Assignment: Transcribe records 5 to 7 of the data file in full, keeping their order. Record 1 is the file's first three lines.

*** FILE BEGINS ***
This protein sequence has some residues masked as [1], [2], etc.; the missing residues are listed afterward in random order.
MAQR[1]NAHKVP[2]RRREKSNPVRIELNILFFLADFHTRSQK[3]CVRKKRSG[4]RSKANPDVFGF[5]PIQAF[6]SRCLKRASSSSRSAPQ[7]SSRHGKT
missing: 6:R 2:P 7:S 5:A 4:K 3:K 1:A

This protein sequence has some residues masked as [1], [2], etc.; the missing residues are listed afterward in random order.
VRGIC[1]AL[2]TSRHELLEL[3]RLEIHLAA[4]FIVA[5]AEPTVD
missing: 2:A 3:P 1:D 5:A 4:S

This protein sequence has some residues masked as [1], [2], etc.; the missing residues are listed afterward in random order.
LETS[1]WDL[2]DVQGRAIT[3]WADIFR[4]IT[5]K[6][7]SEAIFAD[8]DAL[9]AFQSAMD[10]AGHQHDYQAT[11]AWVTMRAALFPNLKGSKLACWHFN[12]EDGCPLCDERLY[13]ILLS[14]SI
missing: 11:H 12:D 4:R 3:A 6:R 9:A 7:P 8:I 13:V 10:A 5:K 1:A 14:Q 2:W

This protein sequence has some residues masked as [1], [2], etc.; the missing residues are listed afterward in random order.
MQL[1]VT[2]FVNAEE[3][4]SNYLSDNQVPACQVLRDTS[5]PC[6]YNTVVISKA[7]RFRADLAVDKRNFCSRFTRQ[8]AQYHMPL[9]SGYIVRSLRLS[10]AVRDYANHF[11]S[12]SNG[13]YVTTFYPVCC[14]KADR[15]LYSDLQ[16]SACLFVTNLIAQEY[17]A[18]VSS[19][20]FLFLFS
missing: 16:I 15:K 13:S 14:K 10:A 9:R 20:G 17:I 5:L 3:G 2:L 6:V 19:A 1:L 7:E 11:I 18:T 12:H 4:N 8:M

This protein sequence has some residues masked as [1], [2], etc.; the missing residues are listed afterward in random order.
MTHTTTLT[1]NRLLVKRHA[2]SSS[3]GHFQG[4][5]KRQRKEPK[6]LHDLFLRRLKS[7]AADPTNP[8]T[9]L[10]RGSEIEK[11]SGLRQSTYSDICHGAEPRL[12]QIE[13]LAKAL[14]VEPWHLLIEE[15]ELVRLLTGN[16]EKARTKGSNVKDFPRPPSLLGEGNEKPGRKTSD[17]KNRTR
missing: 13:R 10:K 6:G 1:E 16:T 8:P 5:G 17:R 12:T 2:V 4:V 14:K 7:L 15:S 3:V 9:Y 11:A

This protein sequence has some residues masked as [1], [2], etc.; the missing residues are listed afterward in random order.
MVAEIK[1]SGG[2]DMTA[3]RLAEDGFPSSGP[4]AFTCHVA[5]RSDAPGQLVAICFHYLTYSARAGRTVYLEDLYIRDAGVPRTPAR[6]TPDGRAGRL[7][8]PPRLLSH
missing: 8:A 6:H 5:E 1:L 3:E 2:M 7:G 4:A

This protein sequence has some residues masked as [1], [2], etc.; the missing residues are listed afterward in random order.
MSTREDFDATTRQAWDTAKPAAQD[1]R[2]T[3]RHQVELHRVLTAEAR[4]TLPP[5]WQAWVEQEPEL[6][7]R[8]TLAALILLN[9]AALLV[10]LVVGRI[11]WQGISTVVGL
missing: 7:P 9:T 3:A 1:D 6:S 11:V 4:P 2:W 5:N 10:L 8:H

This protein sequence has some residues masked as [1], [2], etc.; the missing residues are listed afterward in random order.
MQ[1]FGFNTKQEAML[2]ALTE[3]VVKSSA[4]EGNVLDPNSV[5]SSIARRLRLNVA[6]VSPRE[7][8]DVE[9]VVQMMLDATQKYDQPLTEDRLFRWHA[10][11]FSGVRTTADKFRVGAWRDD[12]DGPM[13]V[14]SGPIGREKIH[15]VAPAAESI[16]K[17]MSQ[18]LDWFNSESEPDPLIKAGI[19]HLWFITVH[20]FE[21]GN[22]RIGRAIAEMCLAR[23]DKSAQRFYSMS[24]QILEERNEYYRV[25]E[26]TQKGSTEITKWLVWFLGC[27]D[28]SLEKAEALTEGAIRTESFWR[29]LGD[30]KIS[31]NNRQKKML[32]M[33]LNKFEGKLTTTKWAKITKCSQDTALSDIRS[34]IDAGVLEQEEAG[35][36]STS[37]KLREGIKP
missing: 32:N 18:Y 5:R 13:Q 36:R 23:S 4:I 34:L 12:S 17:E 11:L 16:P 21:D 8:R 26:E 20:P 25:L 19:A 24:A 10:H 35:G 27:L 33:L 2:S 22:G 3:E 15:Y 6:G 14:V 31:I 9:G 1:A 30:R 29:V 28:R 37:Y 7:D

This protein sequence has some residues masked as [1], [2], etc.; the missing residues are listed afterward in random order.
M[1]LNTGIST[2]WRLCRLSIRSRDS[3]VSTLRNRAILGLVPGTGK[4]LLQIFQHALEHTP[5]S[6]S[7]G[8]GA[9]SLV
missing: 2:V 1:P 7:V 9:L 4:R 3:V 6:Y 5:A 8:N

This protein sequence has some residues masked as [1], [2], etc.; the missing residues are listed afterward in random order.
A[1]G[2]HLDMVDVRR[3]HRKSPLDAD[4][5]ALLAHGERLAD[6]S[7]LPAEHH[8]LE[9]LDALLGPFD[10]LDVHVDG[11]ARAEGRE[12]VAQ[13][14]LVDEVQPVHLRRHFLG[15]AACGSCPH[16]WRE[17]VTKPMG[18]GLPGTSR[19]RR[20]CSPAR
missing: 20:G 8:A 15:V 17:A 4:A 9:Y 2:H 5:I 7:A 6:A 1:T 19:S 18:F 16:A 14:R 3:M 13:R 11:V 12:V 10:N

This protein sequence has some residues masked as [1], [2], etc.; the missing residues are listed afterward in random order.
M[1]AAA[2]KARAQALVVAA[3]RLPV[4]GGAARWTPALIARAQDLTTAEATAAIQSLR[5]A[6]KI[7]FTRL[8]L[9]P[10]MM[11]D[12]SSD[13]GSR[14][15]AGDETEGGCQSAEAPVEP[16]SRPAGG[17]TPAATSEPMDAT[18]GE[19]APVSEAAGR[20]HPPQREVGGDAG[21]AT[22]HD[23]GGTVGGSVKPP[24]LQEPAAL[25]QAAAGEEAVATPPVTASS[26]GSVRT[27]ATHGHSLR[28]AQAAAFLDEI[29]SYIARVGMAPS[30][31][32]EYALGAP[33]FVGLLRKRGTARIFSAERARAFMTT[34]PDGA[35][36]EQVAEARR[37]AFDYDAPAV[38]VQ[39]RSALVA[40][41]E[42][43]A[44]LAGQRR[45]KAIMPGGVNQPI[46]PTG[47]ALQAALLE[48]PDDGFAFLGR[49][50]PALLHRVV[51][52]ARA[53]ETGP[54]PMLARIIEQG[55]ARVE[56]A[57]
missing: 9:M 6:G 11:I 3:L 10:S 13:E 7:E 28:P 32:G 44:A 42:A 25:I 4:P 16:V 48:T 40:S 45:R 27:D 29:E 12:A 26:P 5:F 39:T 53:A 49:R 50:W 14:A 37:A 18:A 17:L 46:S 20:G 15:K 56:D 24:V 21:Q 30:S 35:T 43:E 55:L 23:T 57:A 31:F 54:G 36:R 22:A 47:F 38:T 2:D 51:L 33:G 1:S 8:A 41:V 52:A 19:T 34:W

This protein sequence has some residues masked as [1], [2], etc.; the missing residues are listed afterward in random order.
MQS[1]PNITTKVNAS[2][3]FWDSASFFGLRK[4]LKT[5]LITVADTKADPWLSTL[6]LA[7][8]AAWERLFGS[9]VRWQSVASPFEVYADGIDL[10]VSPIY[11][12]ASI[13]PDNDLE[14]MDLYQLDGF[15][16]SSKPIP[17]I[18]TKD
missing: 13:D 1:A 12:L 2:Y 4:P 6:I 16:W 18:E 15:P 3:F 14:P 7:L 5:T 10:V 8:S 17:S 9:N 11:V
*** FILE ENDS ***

This protein sequence has some residues masked as [1], [2], etc.; the missing residues are listed afterward in random order.
MTHTTTLT[1]NRLLVKRHA[2]SSS[3]GHFQG[4][5]KRQRKEPK[6]LHDLFLRRLKS[7]AADPTNP[8]T[9]L[10]RGSEIEK[11]SGLRQSTYSDICHGAEPRL[12]QIE[13]LAKAL[14]VEPWHLLIEE[15]ELVRLLTGN[16]EKARTKGSNVKDFPRPPSLLGEGNEKPGRKTSD[17]KNRTR
missing: 13:R 10:K 6:G 1:E 16:T 8:P 5:G 17:R 12:T 2:V 4:V 14:K 7:L 15:S 3:V 9:Y 11:A

This protein sequence has some residues masked as [1], [2], etc.; the missing residues are listed afterward in random order.
MVAEIK[1]SGG[2]DMTA[3]RLAEDGFPSSGP[4]AFTCHVA[5]RSDAPGQLVAICFHYLTYSARAGRTVYLEDLYIRDAGVPRTPAR[6]TPDGRAGRL[7][8]PPRLLSH
missing: 8:A 6:H 5:E 1:L 3:E 2:M 7:G 4:A

This protein sequence has some residues masked as [1], [2], etc.; the missing residues are listed afterward in random order.
MSTREDFDATTRQAWDTAKPAAQD[1]R[2]T[3]RHQVELHRVLTAEAR[4]TLPP[5]WQAWVEQEPEL[6][7]R[8]TLAALILLN[9]AALLV[10]LVVGRI[11]WQGISTVVGL
missing: 7:P 9:T 3:A 1:D 6:S 11:V 4:P 2:W 5:N 10:L 8:H